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A mollete (Spanish pronunciation: [moˈʎete]) refers to an open-faced sandwich in Mexican cuisine or to a type of bread in Spanish cuisine.

Spanish cuisine[edit]

Manteca colorá (English: red lard), is lard cooked with pork, paprika (which gives it its rich colour) and other spices and herbs. It is most popular in Andalucía where it is mostly spread on toasted molletes.

A mollete is a flatbread from the Andalusian region, in southern Spain. It is a soft round white bread, usually served lightly toasted with olive oil and raw garlic or spread with lard (usually in the forms of manteca colorá or zurrapa de lomo) in an Andalusian breakfast. The most famous are the ones from Antequera, Málaga.[1]

Mexican cuisine[edit]

Mexican molletes

A mollete, native to northern Mexico, is made with bolillos sliced lengthwise and partially hollowed, filled with refried beans, and topped with cheese and slices of jalapeño or serrano peppers. It is then grilled in an oven until the cheese melts. The refried beans are "frijol mantequilla" (literally, "butter beans") known outside of the region as "pinto beans".

The traditional cheeses used are queso ranchero, asadero, or queso menonita. The queso ranchero is most similar to Parmesan with less aging, the asadero is a creamy provolone, and the menonita most closely resembles Havarti.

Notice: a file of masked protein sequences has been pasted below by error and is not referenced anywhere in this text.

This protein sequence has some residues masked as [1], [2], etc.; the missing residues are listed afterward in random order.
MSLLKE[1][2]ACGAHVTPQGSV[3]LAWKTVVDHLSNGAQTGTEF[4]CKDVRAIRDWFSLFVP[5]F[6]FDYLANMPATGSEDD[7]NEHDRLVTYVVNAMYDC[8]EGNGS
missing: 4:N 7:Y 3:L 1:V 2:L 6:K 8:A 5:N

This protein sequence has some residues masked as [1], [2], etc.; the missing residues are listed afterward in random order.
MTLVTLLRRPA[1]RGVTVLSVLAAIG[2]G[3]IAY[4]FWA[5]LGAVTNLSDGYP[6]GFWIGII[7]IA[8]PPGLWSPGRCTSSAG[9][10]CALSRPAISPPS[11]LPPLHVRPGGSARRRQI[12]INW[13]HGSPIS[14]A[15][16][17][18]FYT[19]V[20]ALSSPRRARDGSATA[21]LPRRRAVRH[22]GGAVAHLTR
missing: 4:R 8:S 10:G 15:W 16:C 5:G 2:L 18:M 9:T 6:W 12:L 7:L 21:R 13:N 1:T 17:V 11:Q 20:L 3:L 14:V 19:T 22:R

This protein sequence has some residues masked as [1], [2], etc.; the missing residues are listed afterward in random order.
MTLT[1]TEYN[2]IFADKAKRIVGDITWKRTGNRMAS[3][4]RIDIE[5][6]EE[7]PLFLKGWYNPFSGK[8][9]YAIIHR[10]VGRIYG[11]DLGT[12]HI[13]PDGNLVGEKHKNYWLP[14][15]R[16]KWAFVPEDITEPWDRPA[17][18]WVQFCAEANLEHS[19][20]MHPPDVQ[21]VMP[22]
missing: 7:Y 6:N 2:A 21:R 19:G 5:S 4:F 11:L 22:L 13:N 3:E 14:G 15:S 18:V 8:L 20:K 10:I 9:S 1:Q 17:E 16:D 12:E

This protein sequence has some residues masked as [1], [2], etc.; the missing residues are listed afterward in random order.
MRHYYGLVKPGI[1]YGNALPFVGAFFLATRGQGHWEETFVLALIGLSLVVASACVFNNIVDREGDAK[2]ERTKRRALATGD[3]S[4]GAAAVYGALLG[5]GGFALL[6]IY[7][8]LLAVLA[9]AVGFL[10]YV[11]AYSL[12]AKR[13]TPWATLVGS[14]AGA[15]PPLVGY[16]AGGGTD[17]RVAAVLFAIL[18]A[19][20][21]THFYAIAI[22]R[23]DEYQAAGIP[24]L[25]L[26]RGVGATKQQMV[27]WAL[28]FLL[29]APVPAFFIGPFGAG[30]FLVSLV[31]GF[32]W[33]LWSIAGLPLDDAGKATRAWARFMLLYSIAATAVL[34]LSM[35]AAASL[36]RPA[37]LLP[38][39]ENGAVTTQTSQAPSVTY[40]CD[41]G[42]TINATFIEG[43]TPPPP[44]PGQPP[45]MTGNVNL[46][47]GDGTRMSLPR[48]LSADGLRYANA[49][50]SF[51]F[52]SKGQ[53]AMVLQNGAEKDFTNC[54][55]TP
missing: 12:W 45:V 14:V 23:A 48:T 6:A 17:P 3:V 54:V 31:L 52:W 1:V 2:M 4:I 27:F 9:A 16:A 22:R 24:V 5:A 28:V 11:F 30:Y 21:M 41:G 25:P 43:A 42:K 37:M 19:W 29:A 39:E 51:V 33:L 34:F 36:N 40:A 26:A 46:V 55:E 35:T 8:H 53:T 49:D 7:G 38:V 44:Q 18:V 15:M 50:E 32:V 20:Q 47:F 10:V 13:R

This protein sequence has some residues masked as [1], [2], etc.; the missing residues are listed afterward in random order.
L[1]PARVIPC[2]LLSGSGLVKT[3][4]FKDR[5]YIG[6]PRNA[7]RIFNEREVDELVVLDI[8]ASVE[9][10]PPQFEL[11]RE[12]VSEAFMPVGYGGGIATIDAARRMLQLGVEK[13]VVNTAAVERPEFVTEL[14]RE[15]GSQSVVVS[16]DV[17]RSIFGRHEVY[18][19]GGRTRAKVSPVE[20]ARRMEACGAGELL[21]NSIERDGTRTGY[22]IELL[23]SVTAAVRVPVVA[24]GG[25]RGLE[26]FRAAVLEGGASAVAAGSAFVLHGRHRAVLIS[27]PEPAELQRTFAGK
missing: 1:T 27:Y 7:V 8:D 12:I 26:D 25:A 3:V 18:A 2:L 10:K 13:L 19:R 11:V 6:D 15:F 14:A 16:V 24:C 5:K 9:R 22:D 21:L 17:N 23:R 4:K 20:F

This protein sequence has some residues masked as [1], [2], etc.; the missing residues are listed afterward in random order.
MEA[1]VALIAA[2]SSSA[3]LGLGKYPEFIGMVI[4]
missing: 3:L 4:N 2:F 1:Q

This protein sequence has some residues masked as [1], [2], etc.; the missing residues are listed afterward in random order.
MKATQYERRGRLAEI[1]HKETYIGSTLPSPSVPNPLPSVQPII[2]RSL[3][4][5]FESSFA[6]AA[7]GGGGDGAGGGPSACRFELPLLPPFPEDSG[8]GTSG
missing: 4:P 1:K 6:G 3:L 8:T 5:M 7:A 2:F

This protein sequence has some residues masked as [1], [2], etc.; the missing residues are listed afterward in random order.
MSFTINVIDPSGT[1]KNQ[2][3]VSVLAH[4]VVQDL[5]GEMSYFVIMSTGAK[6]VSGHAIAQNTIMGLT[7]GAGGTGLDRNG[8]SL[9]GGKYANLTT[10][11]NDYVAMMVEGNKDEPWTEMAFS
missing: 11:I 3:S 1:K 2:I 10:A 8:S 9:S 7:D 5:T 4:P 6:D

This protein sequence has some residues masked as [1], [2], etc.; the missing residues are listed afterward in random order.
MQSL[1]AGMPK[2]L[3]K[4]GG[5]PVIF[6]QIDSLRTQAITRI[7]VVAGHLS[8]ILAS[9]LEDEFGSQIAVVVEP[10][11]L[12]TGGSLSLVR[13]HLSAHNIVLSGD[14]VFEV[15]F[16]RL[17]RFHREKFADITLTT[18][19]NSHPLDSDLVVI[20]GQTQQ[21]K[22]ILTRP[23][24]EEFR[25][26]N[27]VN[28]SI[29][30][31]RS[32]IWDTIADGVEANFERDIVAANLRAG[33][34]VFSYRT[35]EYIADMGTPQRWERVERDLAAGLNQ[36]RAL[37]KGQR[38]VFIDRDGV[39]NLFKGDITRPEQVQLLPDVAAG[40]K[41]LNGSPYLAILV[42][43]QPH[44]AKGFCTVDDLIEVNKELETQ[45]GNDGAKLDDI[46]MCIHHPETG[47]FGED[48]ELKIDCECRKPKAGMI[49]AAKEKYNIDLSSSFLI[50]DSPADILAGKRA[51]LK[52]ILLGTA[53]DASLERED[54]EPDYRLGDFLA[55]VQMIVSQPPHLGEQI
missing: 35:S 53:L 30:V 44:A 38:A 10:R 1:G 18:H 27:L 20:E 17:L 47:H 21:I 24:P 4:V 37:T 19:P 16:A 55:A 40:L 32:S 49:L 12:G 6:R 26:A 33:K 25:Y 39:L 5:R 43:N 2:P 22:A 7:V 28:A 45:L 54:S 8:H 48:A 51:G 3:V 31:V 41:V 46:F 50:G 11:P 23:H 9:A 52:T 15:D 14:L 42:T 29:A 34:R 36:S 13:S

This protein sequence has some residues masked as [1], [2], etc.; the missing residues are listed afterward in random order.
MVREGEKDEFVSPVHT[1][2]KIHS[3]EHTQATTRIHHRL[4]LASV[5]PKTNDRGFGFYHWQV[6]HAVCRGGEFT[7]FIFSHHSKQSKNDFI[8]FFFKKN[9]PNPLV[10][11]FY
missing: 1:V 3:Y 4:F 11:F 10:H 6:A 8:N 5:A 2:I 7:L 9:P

Molletes in southern Mexico can be served with salsa or pico de gallo or topped with sliced ham, chorizo, bacon or mushrooms.

Molletes are considered a distant cousin of the Italian bruschetta dish.[2]

There is also a "sweet type" mollete. It is made by putting butter over the bolillo and then sprinkling sugar or honey over it and broiling until crisp.

Molletes as a breakfast[edit]

Molletes can also be eaten as a simple and inexpensive breakfast.

See also[edit]


  1. ^ Malcolm Coxall (22 June 2018). Traditional Baking Recipes of Spain. Cornelio Books. p. 73. ISBN 978-84-945305-5-5.
  2. ^ Hernandez, Maura Wall (23 October 2012). "How to make: Mexican molletes". NBC Latino. Retrieved 7 July 2015.